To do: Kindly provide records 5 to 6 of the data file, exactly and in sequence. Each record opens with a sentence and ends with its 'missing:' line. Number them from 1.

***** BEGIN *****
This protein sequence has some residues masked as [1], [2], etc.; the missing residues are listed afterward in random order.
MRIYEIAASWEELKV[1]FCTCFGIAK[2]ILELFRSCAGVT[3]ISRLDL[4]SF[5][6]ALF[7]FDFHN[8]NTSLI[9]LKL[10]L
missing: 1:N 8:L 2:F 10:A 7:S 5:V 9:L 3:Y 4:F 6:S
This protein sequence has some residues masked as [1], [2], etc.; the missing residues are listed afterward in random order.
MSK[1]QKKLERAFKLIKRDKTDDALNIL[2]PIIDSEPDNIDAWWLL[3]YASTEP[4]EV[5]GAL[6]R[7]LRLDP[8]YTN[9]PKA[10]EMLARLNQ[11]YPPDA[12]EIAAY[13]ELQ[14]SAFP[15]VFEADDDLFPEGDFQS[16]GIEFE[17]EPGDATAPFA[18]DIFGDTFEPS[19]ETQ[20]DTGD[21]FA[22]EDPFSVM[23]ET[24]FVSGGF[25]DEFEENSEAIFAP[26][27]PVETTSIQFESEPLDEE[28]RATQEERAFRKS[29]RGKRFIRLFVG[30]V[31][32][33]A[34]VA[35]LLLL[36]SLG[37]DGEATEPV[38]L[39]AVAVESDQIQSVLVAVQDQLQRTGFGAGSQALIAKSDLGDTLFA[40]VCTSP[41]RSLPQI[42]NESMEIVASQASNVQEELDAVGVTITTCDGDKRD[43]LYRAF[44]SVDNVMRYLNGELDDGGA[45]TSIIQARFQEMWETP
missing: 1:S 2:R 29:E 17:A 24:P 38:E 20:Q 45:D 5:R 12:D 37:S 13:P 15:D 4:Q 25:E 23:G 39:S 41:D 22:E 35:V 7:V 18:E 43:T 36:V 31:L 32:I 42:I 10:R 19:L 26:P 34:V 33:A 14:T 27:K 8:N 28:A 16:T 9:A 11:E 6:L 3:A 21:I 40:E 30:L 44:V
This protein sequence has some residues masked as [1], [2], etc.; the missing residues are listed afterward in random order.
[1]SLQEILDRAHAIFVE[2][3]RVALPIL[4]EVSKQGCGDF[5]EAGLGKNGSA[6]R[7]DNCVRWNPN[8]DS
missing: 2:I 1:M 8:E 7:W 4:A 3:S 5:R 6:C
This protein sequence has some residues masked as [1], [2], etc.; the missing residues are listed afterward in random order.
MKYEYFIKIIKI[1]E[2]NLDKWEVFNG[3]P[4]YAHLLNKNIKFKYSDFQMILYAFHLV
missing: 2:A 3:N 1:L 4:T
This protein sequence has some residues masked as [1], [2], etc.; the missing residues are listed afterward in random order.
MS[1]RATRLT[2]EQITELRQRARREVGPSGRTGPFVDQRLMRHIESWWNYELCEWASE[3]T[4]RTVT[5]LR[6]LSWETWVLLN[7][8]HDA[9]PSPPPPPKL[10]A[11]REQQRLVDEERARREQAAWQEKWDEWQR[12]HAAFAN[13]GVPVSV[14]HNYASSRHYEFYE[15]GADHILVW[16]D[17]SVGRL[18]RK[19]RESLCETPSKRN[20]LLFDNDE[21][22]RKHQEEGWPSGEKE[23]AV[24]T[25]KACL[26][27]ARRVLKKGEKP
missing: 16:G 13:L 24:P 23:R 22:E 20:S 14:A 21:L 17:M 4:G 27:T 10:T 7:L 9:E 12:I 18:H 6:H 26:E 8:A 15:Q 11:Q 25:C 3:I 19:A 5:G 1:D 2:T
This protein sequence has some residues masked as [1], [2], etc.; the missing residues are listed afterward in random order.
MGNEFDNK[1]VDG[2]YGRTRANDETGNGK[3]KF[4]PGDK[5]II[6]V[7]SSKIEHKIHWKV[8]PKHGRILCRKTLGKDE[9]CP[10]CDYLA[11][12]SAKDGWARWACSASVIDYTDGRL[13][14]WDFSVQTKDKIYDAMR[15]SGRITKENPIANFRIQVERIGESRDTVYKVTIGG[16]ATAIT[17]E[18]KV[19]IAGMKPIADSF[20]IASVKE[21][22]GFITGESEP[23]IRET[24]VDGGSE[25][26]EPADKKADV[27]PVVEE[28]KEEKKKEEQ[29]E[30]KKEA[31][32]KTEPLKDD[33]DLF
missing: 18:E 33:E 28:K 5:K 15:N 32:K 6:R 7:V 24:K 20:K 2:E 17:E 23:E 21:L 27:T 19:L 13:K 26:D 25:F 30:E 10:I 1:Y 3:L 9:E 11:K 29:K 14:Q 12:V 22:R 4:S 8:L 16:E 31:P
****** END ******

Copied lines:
This protein sequence has some residues masked as [1], [2], etc.; the missing residues are listed afterward in random order.
MS[1]RATRLT[2]EQITELRQRARREVGPSGRTGPFVDQRLMRHIESWWNYELCEWASE[3]T[4]RTVT[5]LR[6]LSWETWVLLN[7][8]HDA[9]PSPPPPPKL[10]A[11]REQQRLVDEERARREQAAWQEKWDEWQR[12]HAAFAN[13]GVPVSV[14]HNYASSRHYEFYE[15]GADHILVW[16]D[17]SVGRL[18]RK[19]RESLCETPSKRN[20]LLFDNDE[21][22]RKHQEEGWPSGEKE[23]AV[24]T[25]KACL[26][27]ARRVLKKGEKP
missing: 16:G 13:L 24:P 23:R 22:E 20:S 14:A 21:L 17:M 4:G 27:T 10:T 7:L 9:E 12:I 18:H 6:H 26:E 8:A 15:Q 11:Q 25:C 3:I 19:A 5:G 1:D 2:T
This protein sequence has some residues masked as [1], [2], etc.; the missing residues are listed afterward in random order.
MGNEFDNK[1]VDG[2]YGRTRANDETGNGK[3]KF[4]PGDK[5]II[6]V[7]SSKIEHKIHWKV[8]PKHGRILCRKTLGKDE[9]CP[10]CDYLA[11][12]SAKDGWARWACSASVIDYTDGRL[13][14]WDFSVQTKDKIYDAMR[15]SGRITKENPIANFRIQVERIGESRDTVYKVTIGG[16]ATAIT[17]E[18]KV[19]IAGMKPIADSF[20]IASVKE[21][22]GFITGESEP[23]IRET[24]VDGGSE[25][26]EPADKKADV[27]PVVEE[28]KEEKKKEEQ[29]E[30]KKEA[31][32]KTEPLKDD[33]DLF
missing: 18:E 33:E 28:K 5:K 15:N 32:K 6:R 7:V 24:K 20:K 2:E 17:E 23:E 21:L 27:T 19:L 13:K 26:D 25:F 30:E 10:I 1:Y 3:L 9:E 11:K 29:K 14:Q 12:V 22:R 4:S 8:L 16:E 31:P